The breach closely follows other cases of massive data leaks from companies such as Dominos, Mobikwik and Big Basket.
700 million people’s data was put up for sale on the dark web by a hacker who claimed to have obtained it from the application programming interface (API) of professional networking site LinkedIn, according to a report by Restore data protection.
The hacker had put 1 million user data online as an example and requested that a four-digit US dollar amount (which can range from Rs 75,000 to 7.5 lakhs) should be placed in an escrow account for all of the data.
Since then, LinkedIn has denied any personal data breach, stating that it is publicly viewable member profile data. In one statement LinkedIn said on its website, “Our initial research found that this data was scraped by LinkedIn and other various websites and contained the same data that was reported in our scraping update from April 2021 earlier this year.”
In April, data from 500 million users was revealed when a hacker offered them for sale in exchange for bitcoins on the dark web. Microsoft-owned company has 756 million users worldwide, so the latest security breach has the potential to impact 92 percent of its users.
A sample dataset of 1 million users has been published, which has been reviewed by 9to5Mac, included-
- Email address
- Whole names
- Phone numbers
- Physical addresses
- Geolocation records
- LinkedIn username and profile url
- Personal and professional experience / background
- Other social media accounts and usernames
Increased Vulnerability Concerns
Prasad T, an ethical hacker, said the breach appears to be an exploitation of API endpoints. “Although the use of the data is illegal, it is in great demand as it is in demand for marketing purposes in countries like the United States. However, if bad players were to gain access to the data, it could lead to identity theft through further security breaches, ”Prasad told MediaNama.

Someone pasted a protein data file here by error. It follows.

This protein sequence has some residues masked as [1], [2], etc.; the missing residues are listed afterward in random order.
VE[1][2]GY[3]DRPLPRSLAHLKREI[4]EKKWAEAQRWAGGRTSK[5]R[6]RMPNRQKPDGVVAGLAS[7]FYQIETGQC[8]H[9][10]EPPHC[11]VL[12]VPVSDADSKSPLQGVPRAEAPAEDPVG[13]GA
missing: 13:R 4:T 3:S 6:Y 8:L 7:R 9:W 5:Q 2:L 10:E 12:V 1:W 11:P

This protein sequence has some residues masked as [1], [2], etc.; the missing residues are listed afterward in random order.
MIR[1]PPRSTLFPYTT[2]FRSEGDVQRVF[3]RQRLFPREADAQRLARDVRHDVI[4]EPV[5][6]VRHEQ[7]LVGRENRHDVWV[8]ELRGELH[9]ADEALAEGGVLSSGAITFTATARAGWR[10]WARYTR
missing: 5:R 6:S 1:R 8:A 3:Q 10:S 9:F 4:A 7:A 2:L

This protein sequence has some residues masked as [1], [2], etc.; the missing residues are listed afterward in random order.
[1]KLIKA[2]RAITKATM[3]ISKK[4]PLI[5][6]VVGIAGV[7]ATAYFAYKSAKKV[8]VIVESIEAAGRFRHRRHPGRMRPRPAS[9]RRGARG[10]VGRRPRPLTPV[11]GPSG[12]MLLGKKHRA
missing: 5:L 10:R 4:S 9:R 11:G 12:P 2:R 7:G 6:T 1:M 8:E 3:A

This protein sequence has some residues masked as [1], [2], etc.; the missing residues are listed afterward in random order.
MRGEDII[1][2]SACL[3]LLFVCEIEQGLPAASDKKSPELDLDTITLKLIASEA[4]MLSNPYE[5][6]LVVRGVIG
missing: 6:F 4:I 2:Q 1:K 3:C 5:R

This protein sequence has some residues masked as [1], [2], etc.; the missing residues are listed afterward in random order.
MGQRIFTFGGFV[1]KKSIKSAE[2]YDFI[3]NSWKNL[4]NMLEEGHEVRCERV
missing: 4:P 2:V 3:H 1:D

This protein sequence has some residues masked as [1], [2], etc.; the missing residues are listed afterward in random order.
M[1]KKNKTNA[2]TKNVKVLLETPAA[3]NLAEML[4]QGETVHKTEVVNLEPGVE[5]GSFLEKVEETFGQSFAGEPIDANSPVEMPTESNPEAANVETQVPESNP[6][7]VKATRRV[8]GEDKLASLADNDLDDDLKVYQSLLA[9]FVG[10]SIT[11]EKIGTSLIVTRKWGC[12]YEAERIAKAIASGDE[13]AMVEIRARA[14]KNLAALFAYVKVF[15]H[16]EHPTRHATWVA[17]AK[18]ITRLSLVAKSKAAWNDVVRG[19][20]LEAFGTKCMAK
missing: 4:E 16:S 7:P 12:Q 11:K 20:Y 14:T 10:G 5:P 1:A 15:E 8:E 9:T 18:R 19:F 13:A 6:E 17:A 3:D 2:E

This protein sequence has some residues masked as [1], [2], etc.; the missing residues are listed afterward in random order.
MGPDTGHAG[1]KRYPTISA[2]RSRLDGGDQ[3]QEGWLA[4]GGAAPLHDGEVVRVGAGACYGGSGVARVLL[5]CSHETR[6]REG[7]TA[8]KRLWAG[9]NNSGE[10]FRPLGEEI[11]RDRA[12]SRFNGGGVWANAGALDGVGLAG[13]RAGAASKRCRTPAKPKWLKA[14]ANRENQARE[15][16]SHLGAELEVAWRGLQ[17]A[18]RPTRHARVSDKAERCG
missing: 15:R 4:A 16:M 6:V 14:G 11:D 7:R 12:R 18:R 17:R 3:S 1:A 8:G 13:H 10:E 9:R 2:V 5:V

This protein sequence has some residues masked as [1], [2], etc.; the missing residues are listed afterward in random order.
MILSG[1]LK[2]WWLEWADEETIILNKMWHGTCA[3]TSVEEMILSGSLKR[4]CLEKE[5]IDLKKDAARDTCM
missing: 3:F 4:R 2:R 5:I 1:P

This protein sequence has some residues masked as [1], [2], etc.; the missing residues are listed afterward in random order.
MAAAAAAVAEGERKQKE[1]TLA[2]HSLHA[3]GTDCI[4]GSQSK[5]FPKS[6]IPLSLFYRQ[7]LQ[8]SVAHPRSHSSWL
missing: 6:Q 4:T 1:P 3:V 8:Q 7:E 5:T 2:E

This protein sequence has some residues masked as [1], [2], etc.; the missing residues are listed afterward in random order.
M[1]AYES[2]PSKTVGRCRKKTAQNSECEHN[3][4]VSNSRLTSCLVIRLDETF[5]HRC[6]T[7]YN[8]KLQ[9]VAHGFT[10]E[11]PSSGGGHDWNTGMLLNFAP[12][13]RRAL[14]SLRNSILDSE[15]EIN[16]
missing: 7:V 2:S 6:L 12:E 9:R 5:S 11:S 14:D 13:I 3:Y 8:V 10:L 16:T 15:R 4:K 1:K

The lack of strict government guidelines on cybersecurity requirements makes these attacks more likely. According to Prasad, regular access points and the API evaluation itself can prevent many of these violations. “Governments need to make sure that the best engineers work for companies like LinkedIn, Google, Apple, and so on. If they can be hacked, governments will have to set some cybersecurity requirements, ”added Prasad.
Other data breaches
The breach follows massive data leaks from companies such as Dominos, Mobikwik and BigBasket, which contained passwords, Aadhaar card details, addresses, etc. Subsequently, many cybersecurity experts had raised concerns about MeitY (Department of Electronics and Information Technology). and the inaction of CERT-In (Indian Computer Emergency Response Team) over these leaks.
According to Disclosure Created in Parliament by CERT-In, 26,121 Indian websites were hacked in 2020, including 59 by the government. Additionally, there was a 196 percent increase in cybersecurity incidents, from 394,499 in 2019 to 11:58,208 in 2020.
While BigBasket and Mobikwik denied allegations of a data breach, the Reserve Bank of India directed Mobikwik to ensure an external audit of their systems by a team of a CERT-In authorized auditor.
Meanwhile, Dominos turned to the Delhi Supreme Court to order the Ministry of Electronics and Information Technology (MeitY) and Delhi Police to remove links to the leaked data.